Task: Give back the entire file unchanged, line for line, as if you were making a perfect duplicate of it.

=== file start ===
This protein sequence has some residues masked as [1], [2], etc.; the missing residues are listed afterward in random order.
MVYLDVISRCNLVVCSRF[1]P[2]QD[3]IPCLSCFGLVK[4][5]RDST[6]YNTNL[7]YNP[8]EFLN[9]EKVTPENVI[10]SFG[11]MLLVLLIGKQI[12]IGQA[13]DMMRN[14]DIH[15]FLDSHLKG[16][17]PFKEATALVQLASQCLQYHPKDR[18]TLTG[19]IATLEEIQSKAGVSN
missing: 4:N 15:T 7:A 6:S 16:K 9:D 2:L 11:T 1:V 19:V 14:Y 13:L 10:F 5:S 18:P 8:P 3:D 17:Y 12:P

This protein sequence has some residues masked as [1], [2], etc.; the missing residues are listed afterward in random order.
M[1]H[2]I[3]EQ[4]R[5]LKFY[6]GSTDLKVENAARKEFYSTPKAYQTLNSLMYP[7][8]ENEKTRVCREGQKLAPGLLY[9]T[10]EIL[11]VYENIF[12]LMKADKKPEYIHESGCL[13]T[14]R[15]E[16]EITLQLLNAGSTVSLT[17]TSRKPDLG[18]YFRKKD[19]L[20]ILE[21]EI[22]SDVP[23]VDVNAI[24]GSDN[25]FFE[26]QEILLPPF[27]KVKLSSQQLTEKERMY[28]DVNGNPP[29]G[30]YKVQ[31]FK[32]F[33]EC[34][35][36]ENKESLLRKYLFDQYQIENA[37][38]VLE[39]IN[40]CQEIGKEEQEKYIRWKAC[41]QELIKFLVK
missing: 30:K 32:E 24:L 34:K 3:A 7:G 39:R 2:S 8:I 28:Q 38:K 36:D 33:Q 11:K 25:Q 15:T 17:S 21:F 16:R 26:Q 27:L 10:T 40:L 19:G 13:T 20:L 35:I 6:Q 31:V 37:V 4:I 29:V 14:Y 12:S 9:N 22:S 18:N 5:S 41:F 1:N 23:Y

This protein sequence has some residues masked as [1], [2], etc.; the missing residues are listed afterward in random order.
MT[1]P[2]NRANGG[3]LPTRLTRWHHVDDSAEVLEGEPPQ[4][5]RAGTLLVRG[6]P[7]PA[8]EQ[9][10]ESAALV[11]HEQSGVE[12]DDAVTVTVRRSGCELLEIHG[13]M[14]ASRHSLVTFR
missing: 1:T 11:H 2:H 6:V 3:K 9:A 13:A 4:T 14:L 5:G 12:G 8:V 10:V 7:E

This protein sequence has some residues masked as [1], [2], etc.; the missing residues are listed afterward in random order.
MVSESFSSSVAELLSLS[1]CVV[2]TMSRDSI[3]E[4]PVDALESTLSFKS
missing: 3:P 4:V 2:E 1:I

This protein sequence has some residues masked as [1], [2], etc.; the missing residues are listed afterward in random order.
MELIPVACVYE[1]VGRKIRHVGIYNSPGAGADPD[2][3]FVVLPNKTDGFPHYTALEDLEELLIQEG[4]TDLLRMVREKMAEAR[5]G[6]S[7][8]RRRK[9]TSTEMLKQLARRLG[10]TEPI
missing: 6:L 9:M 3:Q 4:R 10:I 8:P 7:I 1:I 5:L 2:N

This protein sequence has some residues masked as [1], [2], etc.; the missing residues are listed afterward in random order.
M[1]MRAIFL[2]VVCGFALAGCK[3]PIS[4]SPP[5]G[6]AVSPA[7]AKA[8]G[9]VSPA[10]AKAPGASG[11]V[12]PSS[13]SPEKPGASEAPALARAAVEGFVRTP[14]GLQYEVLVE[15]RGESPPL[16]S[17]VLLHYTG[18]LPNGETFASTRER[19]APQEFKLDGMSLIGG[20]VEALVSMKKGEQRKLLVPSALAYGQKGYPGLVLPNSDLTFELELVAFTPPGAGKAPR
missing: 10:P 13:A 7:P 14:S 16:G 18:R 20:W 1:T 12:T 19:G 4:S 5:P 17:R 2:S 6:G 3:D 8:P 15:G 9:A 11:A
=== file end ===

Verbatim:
This protein sequence has some residues masked as [1], [2], etc.; the missing residues are listed afterward in random order.
MVYLDVISRCNLVVCSRF[1]P[2]QD[3]IPCLSCFGLVK[4][5]RDST[6]YNTNL[7]YNP[8]EFLN[9]EKVTPENVI[10]SFG[11]MLLVLLIGKQI[12]IGQA[13]DMMRN[14]DIH[15]FLDSHLKG[16][17]PFKEATALVQLASQCLQYHPKDR[18]TLTG[19]IATLEEIQSKAGVSN
missing: 4:N 15:T 7:A 6:S 16:K 9:D 2:L 11:T 1:V 19:V 14:Y 13:L 10:F 5:S 18:P 8:P 3:D 17:Y 12:P

This protein sequence has some residues masked as [1], [2], etc.; the missing residues are listed afterward in random order.
M[1]H[2]I[3]EQ[4]R[5]LKFY[6]GSTDLKVENAARKEFYSTPKAYQTLNSLMYP[7][8]ENEKTRVCREGQKLAPGLLY[9]T[10]EIL[11]VYENIF[12]LMKADKKPEYIHESGCL[13]T[14]R[15]E[16]EITLQLLNAGSTVSLT[17]TSRKPDLG[18]YFRKKD[19]L[20]ILE[21]EI[22]SDVP[23]VDVNAI[24]GSDN[25]FFE[26]QEILLPPF[27]KVKLSSQQLTEKERMY[28]DVNGNPP[29]G[30]YKVQ[31]FK[32]F[33]EC[34][35][36]ENKESLLRKYLFDQYQIENA[37][38]VLE[39]IN[40]CQEIGKEEQEKYIRWKAC[41]QELIKFLVK
missing: 30:K 32:E 24:L 34:K 3:A 7:G 39:R 2:S 8:I 28:Q 38:K 36:D 33:Q 11:K 25:Q 15:T 17:S 21:F 16:R 26:Q 27:L 10:T 40:L 19:G 13:T 20:L 35:I 6:Q 31:V 37:V 4:I 29:V 14:Y 12:S 9:N 22:S 18:N 5:S 41:F 1:N 23:Y

This protein sequence has some residues masked as [1], [2], etc.; the missing residues are listed afterward in random order.
MT[1]P[2]NRANGG[3]LPTRLTRWHHVDDSAEVLEGEPPQ[4][5]RAGTLLVRG[6]P[7]PA[8]EQ[9][10]ESAALV[11]HEQSGVE[12]DDAVTVTVRRSGCELLEIHG[13]M[14]ASRHSLVTFR
missing: 1:T 11:H 2:H 6:V 3:K 9:A 13:A 4:T 14:L 5:G 12:G 8:V 10:V 7:E

This protein sequence has some residues masked as [1], [2], etc.; the missing residues are listed afterward in random order.
MVSESFSSSVAELLSLS[1]CVV[2]TMSRDSI[3]E[4]PVDALESTLSFKS
missing: 3:P 4:V 2:E 1:I

This protein sequence has some residues masked as [1], [2], etc.; the missing residues are listed afterward in random order.
MELIPVACVYE[1]VGRKIRHVGIYNSPGAGADPD[2][3]FVVLPNKTDGFPHYTALEDLEELLIQEG[4]TDLLRMVREKMAEAR[5]G[6]S[7][8]RRRK[9]TSTEMLKQLARRLG[10]TEPI
missing: 6:L 9:M 3:Q 4:R 10:I 8:P 7:I 1:I 5:L 2:N

This protein sequence has some residues masked as [1], [2], etc.; the missing residues are listed afterward in random order.
M[1]MRAIFL[2]VVCGFALAGCK[3]PIS[4]SPP[5]G[6]AVSPA[7]AKA[8]G[9]VSPA[10]AKAPGASG[11]V[12]PSS[13]SPEKPGASEAPALARAAVEGFVRTP[14]GLQYEVLVE[15]RGESPPL[16]S[17]VLLHYTG[18]LPNGETFASTRER[19]APQEFKLDGMSLIGG[20]VEALVSMKKGEQRKLLVPSALAYGQKGYPGLVLPNSDLTFELELVAFTPPGAGKAPR
missing: 10:P 13:A 7:P 14:S 16:G 18:R 20:W 1:T 12:T 19:G 4:S 5:P 17:R 2:S 6:G 3:D 8:P 15:G 9:A 11:A